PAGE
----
The organization’s new space — in the Washington School on Mt. Salem Avenue — offers more room for the expanding staff and is also accessible for people with disabilities.
The community is invited to an open house at the new office, 10 to noon Saturday, Aug. 13. For more information, call 540-937-4663 or email firstname.lastname@example.org.
Have art, will travel
Soon-to-be-homeless Middle Street Gallery will take its art on the road next month, with two shows commemorating the centenary of the National Park Service hanging at lodges on the Skyline Drive.
Art related to Park Service properties, now showing at the invitation of Haley Fine Art in Sperryville, will move Aug. 4 to Skyland Resort and Big Meadows Lodge in Shenandoah National Park. The works now at Haley, augmented by additional works by Middle Street members, will be for sale at the lodges through Oct. 31.
Middle Street Gallery, currently co-located with River District Arts in Sperryville, will close its doors at the end of this month while it looks for a new home. A spokesman for the gallery said he hoped the nonprofit artists’ cooperative would find permanent new space in Rappahannock County by the end of the year, but that it would continue with temporary shows at other locations as opportunities arise.
Middle Street this summer joined with Shenandoah National Park and Shenandoah National Park Trust in a series of special exhibitions. Photographers, painters, sculptors and printmakers are showing works inspired by Park Service sites all over the U.S., from Acadia National Park in Maine to Grand Canyon National Park in Arizona to Dry Tortugas National Park in Florida.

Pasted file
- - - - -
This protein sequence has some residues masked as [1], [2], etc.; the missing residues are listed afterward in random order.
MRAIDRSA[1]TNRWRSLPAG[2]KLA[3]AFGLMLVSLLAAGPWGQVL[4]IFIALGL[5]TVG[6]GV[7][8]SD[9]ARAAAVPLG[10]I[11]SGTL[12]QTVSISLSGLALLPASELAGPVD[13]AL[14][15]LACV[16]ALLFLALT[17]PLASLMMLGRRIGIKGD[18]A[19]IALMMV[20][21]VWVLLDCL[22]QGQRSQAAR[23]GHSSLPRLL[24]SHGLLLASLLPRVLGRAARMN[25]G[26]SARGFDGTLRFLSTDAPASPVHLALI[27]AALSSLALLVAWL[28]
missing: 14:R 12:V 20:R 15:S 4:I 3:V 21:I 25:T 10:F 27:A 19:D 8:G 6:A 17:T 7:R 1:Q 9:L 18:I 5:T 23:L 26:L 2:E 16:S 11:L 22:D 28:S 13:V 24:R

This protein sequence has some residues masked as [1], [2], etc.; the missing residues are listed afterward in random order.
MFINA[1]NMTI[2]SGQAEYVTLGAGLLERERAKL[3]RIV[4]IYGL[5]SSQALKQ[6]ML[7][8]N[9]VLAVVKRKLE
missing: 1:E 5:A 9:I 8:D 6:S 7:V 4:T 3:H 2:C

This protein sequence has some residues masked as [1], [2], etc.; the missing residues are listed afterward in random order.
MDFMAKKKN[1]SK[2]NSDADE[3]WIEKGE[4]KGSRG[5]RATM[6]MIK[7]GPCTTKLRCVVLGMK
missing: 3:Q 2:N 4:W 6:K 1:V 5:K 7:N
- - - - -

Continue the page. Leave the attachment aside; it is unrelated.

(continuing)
The Shenandoah National Park Trust, the official philanthropic partner of Shenandoah National Park, will receive a portion of all sales from these shows. The Trust invests in programs and initiatives to ensure that the national park remains an economic driver for the region and a place of beauty, respite and recreation for visitors from all over the world.
Middle Street’s National Parks show concludes its run July 24 at Haley Fine Art. Haley is open 10 to 6 Thursday-Monday at 42 Main St. in Sperryville. Call 540-987-1000 or visit haleyfineart.com for more information.
Clear out that clutter now
With autumn comes back-to-school and sports activities, renewed job pressures, the harvest. Free up time and space now by clearing out clutter and donating gently used items to the Rappahannock County Democratic Committee’s Dog Days of Summer Indoor Yard Sale and Fundraiser.
As predictable in the dog days as bugs and hot weather, the annual sale is Saturday-Sunday, Sept. 3-4 (that’s Labor Day weekend) at the Washington fire hall.
To hold the yard sale, the Dems need stuff to sell — the still-usable stuff that is cluttering your life. They will accept donations of practically everything but the kitchen sink. “We actually had a kitchen sink donated one year,” said RCDC President Ross O’Donoghue, “and we had a heck of time getting rid of it.”
Here is the A to Z of the kinds of things they are looking for: art work, books, collectibles, costume jewelry, DVDs and CDs, electronics (but no computers and analog TVs, please), fabrics, furniture (except overstuffed chairs and sofas), holiday items, kitchen ware, lamps, linens, pet equipment, picture frames, pottery and glassware, small appliances (nothing larger than a bread box), sports equipment, tools and hardware, toys, and other items — in good condition, please!
Ross also said the group will not be accepting clothing for the yard sale, but clothing may be donated at any time to the Thrift Shop on the Washington fire hall grounds.
To donate items, please deliver them to the fire hall on Thursday and Friday, Sept. 2-3. If you cannot bring the items yourself, please call Jan Makela (540-454-0547), Andy Platt (540-937-4527) or Ross (703-303-5695) to arrange for pickup.